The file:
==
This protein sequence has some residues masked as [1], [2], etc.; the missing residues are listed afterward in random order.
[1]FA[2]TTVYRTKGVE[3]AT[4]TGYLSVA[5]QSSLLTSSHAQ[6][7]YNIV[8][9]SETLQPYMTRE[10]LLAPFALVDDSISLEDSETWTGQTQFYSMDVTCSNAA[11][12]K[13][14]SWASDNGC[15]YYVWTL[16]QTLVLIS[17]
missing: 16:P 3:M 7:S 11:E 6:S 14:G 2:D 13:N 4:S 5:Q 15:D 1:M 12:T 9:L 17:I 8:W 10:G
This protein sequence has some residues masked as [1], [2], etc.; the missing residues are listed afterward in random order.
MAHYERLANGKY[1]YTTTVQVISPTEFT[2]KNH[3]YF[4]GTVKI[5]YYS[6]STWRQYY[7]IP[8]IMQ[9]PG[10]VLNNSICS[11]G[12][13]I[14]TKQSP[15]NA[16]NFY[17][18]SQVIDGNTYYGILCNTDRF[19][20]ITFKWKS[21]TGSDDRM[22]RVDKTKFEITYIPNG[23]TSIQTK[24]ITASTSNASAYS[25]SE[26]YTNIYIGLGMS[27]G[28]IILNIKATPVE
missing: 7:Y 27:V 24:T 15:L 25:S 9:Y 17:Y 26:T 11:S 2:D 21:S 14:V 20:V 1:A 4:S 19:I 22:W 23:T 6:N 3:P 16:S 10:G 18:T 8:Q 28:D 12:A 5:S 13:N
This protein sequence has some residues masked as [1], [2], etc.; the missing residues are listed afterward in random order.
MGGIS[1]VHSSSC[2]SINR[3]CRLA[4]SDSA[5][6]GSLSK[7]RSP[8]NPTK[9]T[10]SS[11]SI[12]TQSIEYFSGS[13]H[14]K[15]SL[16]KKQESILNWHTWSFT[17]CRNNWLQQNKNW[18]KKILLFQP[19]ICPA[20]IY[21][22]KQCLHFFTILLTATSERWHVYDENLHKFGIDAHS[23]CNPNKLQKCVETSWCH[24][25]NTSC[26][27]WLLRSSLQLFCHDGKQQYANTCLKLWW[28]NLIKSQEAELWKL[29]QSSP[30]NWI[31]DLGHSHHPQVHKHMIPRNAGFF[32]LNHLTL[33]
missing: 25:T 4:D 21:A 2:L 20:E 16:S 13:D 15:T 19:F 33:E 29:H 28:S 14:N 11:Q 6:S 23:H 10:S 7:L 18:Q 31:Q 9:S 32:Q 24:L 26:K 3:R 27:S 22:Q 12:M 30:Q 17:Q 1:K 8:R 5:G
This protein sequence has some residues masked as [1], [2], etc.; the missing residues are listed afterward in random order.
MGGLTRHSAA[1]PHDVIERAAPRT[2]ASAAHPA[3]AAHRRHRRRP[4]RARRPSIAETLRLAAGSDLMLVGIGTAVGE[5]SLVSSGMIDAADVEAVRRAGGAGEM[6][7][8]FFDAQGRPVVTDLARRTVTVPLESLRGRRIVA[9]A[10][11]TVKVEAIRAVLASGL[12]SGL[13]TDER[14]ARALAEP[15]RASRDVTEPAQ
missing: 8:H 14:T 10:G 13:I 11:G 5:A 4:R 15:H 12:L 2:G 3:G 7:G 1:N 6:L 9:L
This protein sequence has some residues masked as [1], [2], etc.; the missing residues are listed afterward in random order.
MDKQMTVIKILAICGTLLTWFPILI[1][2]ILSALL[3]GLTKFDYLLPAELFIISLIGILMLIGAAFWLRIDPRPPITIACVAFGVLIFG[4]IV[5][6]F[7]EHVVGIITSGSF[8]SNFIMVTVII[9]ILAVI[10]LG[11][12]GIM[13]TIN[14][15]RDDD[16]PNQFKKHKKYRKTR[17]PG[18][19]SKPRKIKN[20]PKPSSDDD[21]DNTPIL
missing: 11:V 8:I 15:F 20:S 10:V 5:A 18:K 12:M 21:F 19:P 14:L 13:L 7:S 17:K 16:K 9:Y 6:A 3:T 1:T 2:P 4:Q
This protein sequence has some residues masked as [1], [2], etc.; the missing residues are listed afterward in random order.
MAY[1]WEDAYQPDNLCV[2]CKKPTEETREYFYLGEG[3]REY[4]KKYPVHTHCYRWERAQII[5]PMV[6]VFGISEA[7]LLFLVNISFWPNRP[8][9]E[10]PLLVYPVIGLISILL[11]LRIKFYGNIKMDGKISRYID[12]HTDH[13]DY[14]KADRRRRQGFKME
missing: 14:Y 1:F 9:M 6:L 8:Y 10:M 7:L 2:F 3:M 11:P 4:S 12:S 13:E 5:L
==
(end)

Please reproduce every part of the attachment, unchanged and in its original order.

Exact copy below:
This protein sequence has some residues masked as [1], [2], etc.; the missing residues are listed afterward in random order.
[1]FA[2]TTVYRTKGVE[3]AT[4]TGYLSVA[5]QSSLLTSSHAQ[6][7]YNIV[8][9]SETLQPYMTRE[10]LLAPFALVDDSISLEDSETWTGQTQFYSMDVTCSNAA[11][12]K[13][14]SWASDNGC[15]YYVWTL[16]QTLVLIS[17]
missing: 16:P 3:M 7:S 11:E 6:S 14:G 2:D 13:N 4:S 5:Q 15:D 1:M 12:T 9:L 17:I 8:W 10:G
This protein sequence has some residues masked as [1], [2], etc.; the missing residues are listed afterward in random order.
MAHYERLANGKY[1]YTTTVQVISPTEFT[2]KNH[3]YF[4]GTVKI[5]YYS[6]STWRQYY[7]IP[8]IMQ[9]PG[10]VLNNSICS[11]G[12][13]I[14]TKQSP[15]NA[16]NFY[17][18]SQVIDGNTYYGILCNTDRF[19][20]ITFKWKS[21]TGSDDRM[22]RVDKTKFEITYIPNG[23]TSIQTK[24]ITASTSNASAYS[25]SE[26]YTNIYIGLGMS[27]G[28]IILNIKATPVE
missing: 7:Y 27:V 24:T 15:L 25:S 9:Y 17:Y 26:T 11:S 2:D 21:S 14:V 20:V 1:A 4:S 19:I 22:W 23:T 6:N 3:P 16:S 10:G 18:T 8:Q 28:D 12:A 5:S 13:N
This protein sequence has some residues masked as [1], [2], etc.; the missing residues are listed afterward in random order.
MGGIS[1]VHSSSC[2]SINR[3]CRLA[4]SDSA[5][6]GSLSK[7]RSP[8]NPTK[9]T[10]SS[11]SI[12]TQSIEYFSGS[13]H[14]K[15]SL[16]KKQESILNWHTWSFT[17]CRNNWLQQNKNW[18]KKILLFQP[19]ICPA[20]IY[21][22]KQCLHFFTILLTATSERWHVYDENLHKFGIDAHS[23]CNPNKLQKCVETSWCH[24][25]NTSC[26][27]WLLRSSLQLFCHDGKQQYANTCLKLWW[28]NLIKSQEAELWKL[29]QSSP[30]NWI[31]DLGHSHHPQVHKHMIPRNAGFF[32]LNHLTL[33]
missing: 25:T 4:D 21:A 2:L 20:E 16:S 13:D 15:T 19:F 33:E 29:H 28:S 14:N 11:Q 6:S 23:H 10:S 7:L 18:Q 31:Q 9:S 32:Q 24:L 26:K 3:R 27:S 22:Q 12:M 30:Q 17:Q 1:K 8:R 5:G
This protein sequence has some residues masked as [1], [2], etc.; the missing residues are listed afterward in random order.
MGGLTRHSAA[1]PHDVIERAAPRT[2]ASAAHPA[3]AAHRRHRRRP[4]RARRPSIAETLRLAAGSDLMLVGIGTAVGE[5]SLVSSGMIDAADVEAVRRAGGAGEM[6][7][8]FFDAQGRPVVTDLARRTVTVPLESLRGRRIVA[9]A[10][11]TVKVEAIRAVLASGL[12]SGL[13]TDER[14]ARALAEP[15]RASRDVTEPAQ
missing: 8:H 14:T 10:G 13:I 11:G 5:A 4:R 15:H 12:L 2:G 3:G 7:G 1:N 6:L 9:L
This protein sequence has some residues masked as [1], [2], etc.; the missing residues are listed afterward in random order.
MDKQMTVIKILAICGTLLTWFPILI[1][2]ILSALL[3]GLTKFDYLLPAELFIISLIGILMLIGAAFWLRIDPRPPITIACVAFGVLIFG[4]IV[5][6]F[7]EHVVGIITSGSF[8]SNFIMVTVII[9]ILAVI[10]LG[11][12]GIM[13]TIN[14][15]RDDD[16]PNQFKKHKKYRKTR[17]PG[18][19]SKPRKIKN[20]PKPSSDDD[21]DNTPIL
missing: 11:V 8:I 15:F 20:S 10:V 5:A 18:K 12:M 21:F 19:P 14:L 13:L 7:S 17:K 16:K 9:Y 6:A 3:T 1:T 2:P 4:Q
This protein sequence has some residues masked as [1], [2], etc.; the missing residues are listed afterward in random order.
MAY[1]WEDAYQPDNLCV[2]CKKPTEETREYFYLGEG[3]REY[4]KKYPVHTHCYRWERAQII[5]PMV[6]VFGISEA[7]LLFLVNISFWPNRP[8][9]E[10]PLLVYPVIGLISILL[11]LRIKFYGNIKMDGKISRYID[12]HTDH[13]DY[14]KADRRRRQGFKME
missing: 14:Y 1:F 9:M 6:L 8:Y 10:M 7:L 2:F 3:M 11:P 4:S 12:S 13:E 5:L